It is also doubtful that Robert Fulton ever visited the chain of lakes that bears his name. The Historian of the Town of Webb said there is no proof that Fulton ever visited the eight lakes that comprise the Fulton Chain. Robert Fulton did however, serve on the Canal Commission from its inception in 1811 until his untimely death in 1815. At the time of his supposed Fulton Chain survey it is documented that Robert Fulton was busy elsewhere, with other activities, which may be what Donaldson was referring.
Robert Fulton and Henry Eckford were indeed friends. Fulton painted two portraits of the Eckford family, one of Henry Eckford and another of Eckford’s wife Marion, holding one of their daughters. In 1831, Henry Eckford went to Turkey as a representative of the U.S. government to build and sell naval ships to the Sultan. He died in Turkey in 1832, at age 57. His body was returned to the United States for burial in New York City.
Of the three historical accounts of the naming of the Eckford Chain of Lakes, it is Harold Hochschild’s account that was the most extensively researched, and thus the most believable. Hochschild went to great pains to accurately research the reports and journals of Ebenezer Emmons. These reports are part of the Adirondack Museum’s library collection (now the Adirondack Experience) as well as The State of New York Library (Documents of the Assembly of the State of New York).
Having researched this question raised by my paddling companion on our journey through the Eckford Chain, I was fortunate to have been able to share a draft of this piece with him. To my great sadness however, we never had the opportunity to discuss the details as he passed away suddenly while hiking in the Adirondacks in early November. I will miss sharing the lakes, the mountains, and their history with him.
One of the other questions that arose in writing this piece was the meaning of Utowana and Towarloondah (or Towahloondah). With limited research Utowana is said to be an indigenous word meaning “Big Waves” and if you have paddled Utowana Lake it can become very rough, and Towarloondah (Hochschild’s preferred spelling) is also identified as an indigenous word meaning “Hill of Storms”.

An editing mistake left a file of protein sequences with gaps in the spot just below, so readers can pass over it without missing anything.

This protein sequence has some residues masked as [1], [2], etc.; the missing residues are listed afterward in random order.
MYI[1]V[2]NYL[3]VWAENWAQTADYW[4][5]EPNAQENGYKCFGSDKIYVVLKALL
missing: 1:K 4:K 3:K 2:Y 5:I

Notes About Henry Eckford
Henry Eckford was born in Scotland and emigrated to Canada in 1791 at the age of 16. He became apprenticed to his uncle who had a shipyard on the Lake Ontario near the entrance to the St. Lawrence River. He completed his apprenticeship in 1796, and then emigrated to the United States.
In 1799 or 1800 Eckford moved to Long Island and opened his own shipyard, designing and building three-masted vessels. Eckford began building ships for the United States Navy beginning in 1806. In 1808, he worked with other shipbuilders at Oswego on Lake Ontario constructing the USS Oneida and returned to New York City in 1809.
Eckford continued to build ships in the New York City area until 1812. He offered his services to the infant United States after the outbreak of the War of 1812. He was sent to Lake Ontario to begin building a fleet at Sackets Harbor, where he worked until the end of the war in 1815. After the War of 1812, Eckford returned to New York City to resume military and commercial shipbuilding. I could find no record of Henry Eckford ever being a surveyor.
Henry Eckford traveled through New York State several times to get from New York City to Lake Ontario. The most probable route was by way of the Mohawk River to Oneida Lake, then to Lake Ontario and on to Oswego.
A less like route and much more difficult route, chartered in 1807 by the New York State Legislature, took the traveler up the Hudson River Valley to Glens Falls, Lake George, and across the Adirondacks to Canton. This was the Chester-to-Canton Road, which connected to other roads at the Hudson River near the Glen, then went to the north end of what is now Loon Lake in Chestertown, and turned west straight through Igerna, Olmsteadville, Minerva and on to Newcomb, passing north of Long Lake, south of Tupper Lake and on to Russell. It was partially completed in 1818, and finally completed in 1834 to Canton. (You can see an 1836 map of it here).
Photos from above: Ebenezer Emmons, Lake Janet, and Blue Mountain Lake, by Mike Prescott.